What people are telling us about Covid-19 vaccination in Oxfordshire

Download (PDF 568KB)

Summary of report content

Studies have demonstrated that being vaccinated against coronavirus (Covid-19) significantly reduces the risk of infection, serious illness, and the need for hospitalisation. Although acceptance of the Covid-19 vaccination programme in the England is high overall, distrust and misinformation may cause hesitancy and refusal. Healthwatch Oxfordshire carried out two surveys to explore local people’s attitudes towards and experiences of the Covid-19 vaccination programme. The aim was to share what we heard so that local services and policymakers can improve the vaccination programme.


  1. Survey on Covid-19 vaccination with questions on opinions of the vaccination programme, factors behind decisions whether to have the vaccine, and potential barriers to access (26 January to 30March 2021: n=512).2.
  2. Survey of people who received the Covid-19 vaccine at the Kassam Stadium in Oxford (02 February to 30 March 2021: n=104).

Overall, respondents were very positive about the benefits of vaccines in general and were in favour of the Covid-19 vaccine, but it is important to note that most people who took part in the surveys were older, white British, a demographic generally known to be supportive of the vaccination programme. However, some people refused or were hesitant to accept the vaccine. Reasons for this included distrust in the vaccine or the process of approving it, uncertainty about safety or efficacy, and fear of the possible side-effects. Concerns persisted when people could not find adequate information or answers. Other barriers included difficulties in reaching a vaccination centre often because of long distances, poor transport links, or a reluctance to use public transport.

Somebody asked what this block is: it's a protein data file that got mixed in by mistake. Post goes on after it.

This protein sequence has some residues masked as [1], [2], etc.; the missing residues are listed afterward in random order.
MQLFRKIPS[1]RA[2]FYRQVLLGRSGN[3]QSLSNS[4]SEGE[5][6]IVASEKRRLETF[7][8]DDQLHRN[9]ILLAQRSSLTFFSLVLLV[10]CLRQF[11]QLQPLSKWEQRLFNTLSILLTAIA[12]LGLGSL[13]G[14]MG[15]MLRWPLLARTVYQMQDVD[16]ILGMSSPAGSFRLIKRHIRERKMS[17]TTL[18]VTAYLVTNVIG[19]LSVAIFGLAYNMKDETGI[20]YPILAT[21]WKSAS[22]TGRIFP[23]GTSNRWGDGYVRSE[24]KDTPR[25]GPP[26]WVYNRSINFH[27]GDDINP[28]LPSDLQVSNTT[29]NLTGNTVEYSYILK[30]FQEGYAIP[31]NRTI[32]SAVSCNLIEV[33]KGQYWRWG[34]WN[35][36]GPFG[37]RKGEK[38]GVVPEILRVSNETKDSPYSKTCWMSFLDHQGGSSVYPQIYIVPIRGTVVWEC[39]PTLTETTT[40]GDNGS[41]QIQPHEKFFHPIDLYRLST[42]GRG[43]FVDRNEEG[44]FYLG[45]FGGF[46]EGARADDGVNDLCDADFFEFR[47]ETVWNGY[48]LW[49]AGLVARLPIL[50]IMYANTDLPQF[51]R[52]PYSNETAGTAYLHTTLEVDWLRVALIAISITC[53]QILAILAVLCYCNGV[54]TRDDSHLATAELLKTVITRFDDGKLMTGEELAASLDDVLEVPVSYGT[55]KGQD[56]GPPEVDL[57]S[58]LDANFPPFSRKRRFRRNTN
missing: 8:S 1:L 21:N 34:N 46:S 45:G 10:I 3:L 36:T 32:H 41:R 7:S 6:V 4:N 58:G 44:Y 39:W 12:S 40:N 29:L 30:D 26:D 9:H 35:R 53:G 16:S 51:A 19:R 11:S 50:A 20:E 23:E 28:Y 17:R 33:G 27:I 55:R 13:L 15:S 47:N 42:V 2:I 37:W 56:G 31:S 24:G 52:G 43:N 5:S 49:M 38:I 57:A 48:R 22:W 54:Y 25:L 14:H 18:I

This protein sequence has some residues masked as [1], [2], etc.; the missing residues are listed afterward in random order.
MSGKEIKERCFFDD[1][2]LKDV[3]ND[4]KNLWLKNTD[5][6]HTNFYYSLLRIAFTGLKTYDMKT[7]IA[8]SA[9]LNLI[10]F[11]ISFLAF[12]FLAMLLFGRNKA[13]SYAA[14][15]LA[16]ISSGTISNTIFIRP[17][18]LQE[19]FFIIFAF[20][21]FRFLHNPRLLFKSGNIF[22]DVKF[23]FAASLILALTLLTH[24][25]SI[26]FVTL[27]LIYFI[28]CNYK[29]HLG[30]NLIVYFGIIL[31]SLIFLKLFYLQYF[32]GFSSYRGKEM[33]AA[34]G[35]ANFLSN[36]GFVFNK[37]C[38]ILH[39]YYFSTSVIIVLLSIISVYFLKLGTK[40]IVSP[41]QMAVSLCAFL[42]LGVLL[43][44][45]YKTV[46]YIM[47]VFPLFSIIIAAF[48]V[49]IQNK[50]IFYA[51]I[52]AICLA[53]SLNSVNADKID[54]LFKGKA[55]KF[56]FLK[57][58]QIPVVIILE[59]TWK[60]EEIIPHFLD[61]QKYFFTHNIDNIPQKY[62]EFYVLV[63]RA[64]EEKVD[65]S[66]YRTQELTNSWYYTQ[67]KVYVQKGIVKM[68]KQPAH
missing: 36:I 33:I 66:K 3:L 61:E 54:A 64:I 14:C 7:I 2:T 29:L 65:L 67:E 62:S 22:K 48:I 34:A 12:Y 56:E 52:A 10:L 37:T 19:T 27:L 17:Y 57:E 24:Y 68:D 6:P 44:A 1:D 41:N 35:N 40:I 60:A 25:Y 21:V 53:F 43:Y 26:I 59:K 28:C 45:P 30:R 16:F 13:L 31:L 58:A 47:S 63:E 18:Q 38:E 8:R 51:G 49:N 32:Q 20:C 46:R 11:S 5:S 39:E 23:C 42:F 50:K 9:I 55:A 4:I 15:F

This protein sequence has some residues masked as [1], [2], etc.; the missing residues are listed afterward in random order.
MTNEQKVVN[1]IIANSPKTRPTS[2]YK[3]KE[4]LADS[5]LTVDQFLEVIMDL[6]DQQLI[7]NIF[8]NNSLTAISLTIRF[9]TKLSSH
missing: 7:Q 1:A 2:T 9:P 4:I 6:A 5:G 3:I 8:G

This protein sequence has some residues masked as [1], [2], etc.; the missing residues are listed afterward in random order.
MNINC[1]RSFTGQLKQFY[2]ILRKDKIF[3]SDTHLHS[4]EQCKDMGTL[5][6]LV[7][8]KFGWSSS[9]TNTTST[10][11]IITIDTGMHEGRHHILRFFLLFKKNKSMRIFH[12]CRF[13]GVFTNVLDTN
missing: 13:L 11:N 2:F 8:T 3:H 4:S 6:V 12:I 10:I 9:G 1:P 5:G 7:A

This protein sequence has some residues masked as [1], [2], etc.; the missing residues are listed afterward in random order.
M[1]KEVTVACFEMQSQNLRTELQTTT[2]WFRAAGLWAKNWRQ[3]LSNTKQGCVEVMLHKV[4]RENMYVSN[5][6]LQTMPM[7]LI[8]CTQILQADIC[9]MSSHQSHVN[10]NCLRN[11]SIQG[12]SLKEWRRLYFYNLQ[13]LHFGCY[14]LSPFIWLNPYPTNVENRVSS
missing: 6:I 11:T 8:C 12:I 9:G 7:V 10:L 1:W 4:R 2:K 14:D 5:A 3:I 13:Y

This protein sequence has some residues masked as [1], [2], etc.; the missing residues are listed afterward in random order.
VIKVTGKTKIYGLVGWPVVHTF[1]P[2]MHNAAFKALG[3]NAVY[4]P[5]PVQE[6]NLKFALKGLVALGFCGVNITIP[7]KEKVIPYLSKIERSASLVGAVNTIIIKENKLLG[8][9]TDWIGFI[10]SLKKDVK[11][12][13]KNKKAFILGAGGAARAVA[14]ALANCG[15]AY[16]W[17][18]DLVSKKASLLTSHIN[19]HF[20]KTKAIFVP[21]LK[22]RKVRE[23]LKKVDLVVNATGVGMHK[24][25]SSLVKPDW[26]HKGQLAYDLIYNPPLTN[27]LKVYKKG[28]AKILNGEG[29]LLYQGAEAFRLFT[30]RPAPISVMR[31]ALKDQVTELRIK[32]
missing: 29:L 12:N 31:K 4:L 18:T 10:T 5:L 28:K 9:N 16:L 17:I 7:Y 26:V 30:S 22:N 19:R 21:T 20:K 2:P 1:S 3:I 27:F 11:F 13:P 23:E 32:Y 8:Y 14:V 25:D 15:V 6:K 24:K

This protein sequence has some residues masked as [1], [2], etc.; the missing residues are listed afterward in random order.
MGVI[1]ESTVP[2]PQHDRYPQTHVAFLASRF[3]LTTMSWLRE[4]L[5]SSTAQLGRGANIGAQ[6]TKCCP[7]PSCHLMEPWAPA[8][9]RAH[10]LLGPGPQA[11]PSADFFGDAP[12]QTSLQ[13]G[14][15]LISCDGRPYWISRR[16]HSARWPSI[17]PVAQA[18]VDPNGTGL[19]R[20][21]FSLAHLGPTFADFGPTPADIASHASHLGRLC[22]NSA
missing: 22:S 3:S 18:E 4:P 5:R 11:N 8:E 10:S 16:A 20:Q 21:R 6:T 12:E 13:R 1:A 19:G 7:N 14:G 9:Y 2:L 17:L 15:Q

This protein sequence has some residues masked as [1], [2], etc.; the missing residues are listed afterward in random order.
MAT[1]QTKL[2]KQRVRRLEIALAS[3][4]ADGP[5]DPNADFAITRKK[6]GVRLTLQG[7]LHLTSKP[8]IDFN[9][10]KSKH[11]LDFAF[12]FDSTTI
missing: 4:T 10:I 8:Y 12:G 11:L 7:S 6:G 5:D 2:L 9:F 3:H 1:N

Feedback from people who had already received a vaccine at a vaccination centre was overwhelmingly positive. However, several respondents were concerned about the number people inside the vaccination centres, making it impossible to maintain social distancing.

Key recommendations:

  • Communicate clear, understandable information about the safety of the vaccines and any potential effects on people’s health to all communities in Oxfordshire.
  • A dedicated Helpline or contact for specific questions or concerns would be especially helpful for people who are hesitant about the vaccine or have underlying health conditions or serious allergies.
  • Provide clear, unambiguous messaging about risk reduction practices and ensure that policy decisions are transparent and applied across the board.
  • Ensure that vaccine centres are accessible to all communities, with a focus on rural areas and reducing travel times, especially on public transport.
  • Address concerns of ‘overcrowding’ at some vaccination centres.

Would you like to look at:

General details

Report title 
What people are telling us about Covid-19 vaccination in Oxfordshire
Local Healthwatch 
Healthwatch Oxfordshire
Date of publication 
Saturday, 31 July, 2021
Date evidence capture began 
Tuesday, 26 January, 2021
Date evidence capture finished 
Tuesday, 30 March, 2021
Key themes 

Methodology and approach

Was the work undertaken at the request of another organisation? 
Primary research method used 

Details of health and care services included in the report

Community services 

Details of people who shared their views

Number of people who shared their views 
Age group 
All people 18 and over
Sexual orientation 
Not known
Does the information include public's views? 
Does the information include carer's, friend's or relative's views? 
Not known
Does the information include staff's views? 
What was the main sentiment of the people who shared their views? 

Outcomes and impact

Were recommendations made by local Healthwatch in the report? 
Does the information contain a response from a provider? 
Yes action has been taken or promised
Is there evidence of impact in the report? 
Is there evidence of impact external to the report? 
What type of impact was determined? 
Tangible impact (not cost related)

Network Impact
Relationships that exist locally, regionally, nationally have benefited from the work undertaken in the report
Implied Impact
Where it is implied that change may occur in the future as a result of Healthwatch work. This can be implied in a provider  response, press release or other source. Implied impact can become tangible impact once change has occurred.
Tangible Impact
There is evidence of change that can be directly attributed to Healthwatch work undertaken in the report.